The Big Idea: Beth Cato
I suppose other people might start work on a novel set in a musketeer-era fantasy world because they want the opportunity to write swashbuckling adventures, rapier duels, dramatic horse rides, and political intrigue. All of those things are awesome and get page space in my book, too, but in my case, A Thousand Recipes for Revenge emerged from a desire to write about magical cheese.
That’s right, magical cheese. If you know me at all, you know this is on-brand for me. If you’re coming across me for the first time: Hi, I’m Beth Cato, and I love cheese. This has been a lifelong thing for me, but in June 2015 I decided to go full special-interest mode. I started a document appropriately called the Cheese Log, wherein I record any and all new cheeses I try. Wherever I travel, I’m all about seeking out new, local cheeses and imports I can’t find in the wastelands of Arizona. My trip to the United Kingdom in 2019 was planned around a day trip into the Yorkshire Dales to visit the Wensleydale Creamery. I’ve had airport screeners pull aside my bag because the contents (i.e. aged hard cheeses good for travel without a need for refrigeration) seem “suspicious.”
I’ve worked cheese into my writing before. My Clockwork Dagger novels featured cheese-loving gremlins. Magazines have published my short stories such as “How to Creatively Host Cheese Parties During and After the Apocalypse” and “Prognostiqueso” (find those in Hexagon Magazine and Daily Science Fiction, respectively). Building a book from the concept of magical cheese, however, meant doing deep world-building. That’s my kind of thing. I love delving through stacks of research books and gleaning details as I create intricate settings. For me, going all-in on cheese and other good food meant I could only turn to one place on Earth for inspiration: France.
There’s an oft-quoted line from Charles de Gaulle that reads, “How can you govern a country which has 246 varieties of cheese?” (His number was actually way off–according to DK’s book French Cheeses, there are more like 500 today. Pre-industrialization, there were far more varieties to be found there and elsewhere.) My dilemma was, how can I build an original magical system from the likes of Brie and Langres? First of all, I decided to create a secondary world that roughly correlates to France in terms of places, seasons, and resources, but has its own unique history. The latter is also what drew me to the 1600s and 1700s–there was so much to use for inspiration, from court intrigues to musketeers to food science! I also realized the book couldn’t just be about cheese. There was such a wealth of provisions (some of it questionable by modern tastes) to explore.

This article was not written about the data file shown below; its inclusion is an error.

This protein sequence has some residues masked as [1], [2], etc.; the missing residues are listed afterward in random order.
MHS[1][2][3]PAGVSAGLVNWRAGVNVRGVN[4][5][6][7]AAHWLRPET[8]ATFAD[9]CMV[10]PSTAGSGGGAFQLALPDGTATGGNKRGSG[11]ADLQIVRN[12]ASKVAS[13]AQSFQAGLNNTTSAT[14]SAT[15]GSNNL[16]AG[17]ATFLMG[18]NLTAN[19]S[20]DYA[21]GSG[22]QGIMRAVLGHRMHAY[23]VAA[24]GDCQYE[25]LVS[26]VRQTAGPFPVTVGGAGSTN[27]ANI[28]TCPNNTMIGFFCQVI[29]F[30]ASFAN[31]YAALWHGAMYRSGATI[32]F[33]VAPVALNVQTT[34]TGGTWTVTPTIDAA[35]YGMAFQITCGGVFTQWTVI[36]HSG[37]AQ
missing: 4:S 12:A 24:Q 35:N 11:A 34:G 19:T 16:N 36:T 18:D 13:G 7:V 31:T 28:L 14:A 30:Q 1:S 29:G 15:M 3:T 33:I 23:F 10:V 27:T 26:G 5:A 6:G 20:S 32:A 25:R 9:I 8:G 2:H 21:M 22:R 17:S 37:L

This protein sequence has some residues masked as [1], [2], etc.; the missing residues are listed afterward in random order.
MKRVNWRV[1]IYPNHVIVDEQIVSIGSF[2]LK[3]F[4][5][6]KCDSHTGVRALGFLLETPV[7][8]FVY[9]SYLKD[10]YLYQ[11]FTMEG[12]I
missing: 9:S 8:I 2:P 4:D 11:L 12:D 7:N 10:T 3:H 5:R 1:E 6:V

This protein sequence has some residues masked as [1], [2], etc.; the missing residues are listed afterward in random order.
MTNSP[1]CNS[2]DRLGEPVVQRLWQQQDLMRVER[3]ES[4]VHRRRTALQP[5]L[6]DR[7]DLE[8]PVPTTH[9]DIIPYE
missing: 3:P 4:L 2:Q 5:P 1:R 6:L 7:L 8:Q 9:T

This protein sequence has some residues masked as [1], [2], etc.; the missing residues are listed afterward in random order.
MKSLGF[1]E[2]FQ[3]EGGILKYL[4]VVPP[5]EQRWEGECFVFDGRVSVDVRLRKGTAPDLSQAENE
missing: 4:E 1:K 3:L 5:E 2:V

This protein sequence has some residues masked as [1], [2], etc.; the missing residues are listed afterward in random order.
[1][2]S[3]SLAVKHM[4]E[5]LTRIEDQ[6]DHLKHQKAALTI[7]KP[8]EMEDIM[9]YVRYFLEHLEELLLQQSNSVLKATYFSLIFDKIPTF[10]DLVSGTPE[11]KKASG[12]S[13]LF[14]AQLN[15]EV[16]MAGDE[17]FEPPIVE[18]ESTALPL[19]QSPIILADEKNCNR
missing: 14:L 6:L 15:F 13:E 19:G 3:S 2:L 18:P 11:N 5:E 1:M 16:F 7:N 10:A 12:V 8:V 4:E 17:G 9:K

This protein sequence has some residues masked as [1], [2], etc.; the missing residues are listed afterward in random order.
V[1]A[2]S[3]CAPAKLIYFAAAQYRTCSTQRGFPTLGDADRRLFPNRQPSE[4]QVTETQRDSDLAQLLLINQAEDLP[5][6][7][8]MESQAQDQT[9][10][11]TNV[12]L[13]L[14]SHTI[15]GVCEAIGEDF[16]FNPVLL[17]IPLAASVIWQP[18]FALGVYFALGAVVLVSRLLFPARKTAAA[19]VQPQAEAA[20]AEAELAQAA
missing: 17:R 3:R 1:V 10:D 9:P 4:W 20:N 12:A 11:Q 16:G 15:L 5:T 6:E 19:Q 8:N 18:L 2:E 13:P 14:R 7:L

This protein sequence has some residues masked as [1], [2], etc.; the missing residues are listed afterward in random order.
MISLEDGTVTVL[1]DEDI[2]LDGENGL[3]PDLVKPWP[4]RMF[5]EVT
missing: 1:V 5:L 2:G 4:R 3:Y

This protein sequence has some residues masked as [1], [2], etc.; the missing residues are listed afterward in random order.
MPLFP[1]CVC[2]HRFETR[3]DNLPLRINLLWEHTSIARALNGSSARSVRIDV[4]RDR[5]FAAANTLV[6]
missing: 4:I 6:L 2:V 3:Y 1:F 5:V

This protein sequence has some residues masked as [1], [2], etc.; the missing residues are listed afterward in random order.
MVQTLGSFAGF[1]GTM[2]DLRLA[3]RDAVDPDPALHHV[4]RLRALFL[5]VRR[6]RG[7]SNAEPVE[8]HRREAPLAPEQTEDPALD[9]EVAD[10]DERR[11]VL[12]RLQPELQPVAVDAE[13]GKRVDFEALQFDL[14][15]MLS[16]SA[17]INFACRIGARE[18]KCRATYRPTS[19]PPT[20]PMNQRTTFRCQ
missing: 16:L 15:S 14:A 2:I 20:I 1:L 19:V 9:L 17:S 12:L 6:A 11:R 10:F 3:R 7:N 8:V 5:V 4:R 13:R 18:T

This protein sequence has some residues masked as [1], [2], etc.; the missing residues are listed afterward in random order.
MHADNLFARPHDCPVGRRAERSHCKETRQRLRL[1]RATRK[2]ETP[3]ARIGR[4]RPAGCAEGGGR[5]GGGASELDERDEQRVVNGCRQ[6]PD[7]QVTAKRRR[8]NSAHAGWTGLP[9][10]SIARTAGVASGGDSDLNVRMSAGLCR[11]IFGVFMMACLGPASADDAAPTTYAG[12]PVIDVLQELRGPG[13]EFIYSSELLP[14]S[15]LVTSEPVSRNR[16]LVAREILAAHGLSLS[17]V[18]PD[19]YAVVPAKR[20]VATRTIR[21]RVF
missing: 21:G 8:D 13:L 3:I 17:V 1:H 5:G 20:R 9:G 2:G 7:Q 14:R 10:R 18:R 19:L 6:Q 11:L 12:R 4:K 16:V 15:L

Which took me to the next vital question: why would cheese, and other foods, be magical?
Because the Gods said so, of course. I created five food-based Gods to oversee my world. Hester, God of Fire. Selland, God of Salt. Lait, God of Milk and New Growth. Melissa, God of Honey and All Things Sweet. Gyst, the God of Unknowns such as mold, bacteria, and fermentation. Because of the Gods, magic exists through particular foods that then bestow powers upon people.
As I already find cheese to be pretty magical, it only feels right for it to empower people. It also makes sense that Gods would be directly involved with blessing people through enchanted foodstuffs… though the meddling of deities could also be a very bad thing, as my characters soon realize. And as I also sometimes realize when I find that Gyst has perhaps been a touch aggressive in his visits to my own cheese drawer.
A Thousand Recipes for Revenge is out now from 47North. Be warned — this book might cause you to crave cheese and other delicious things!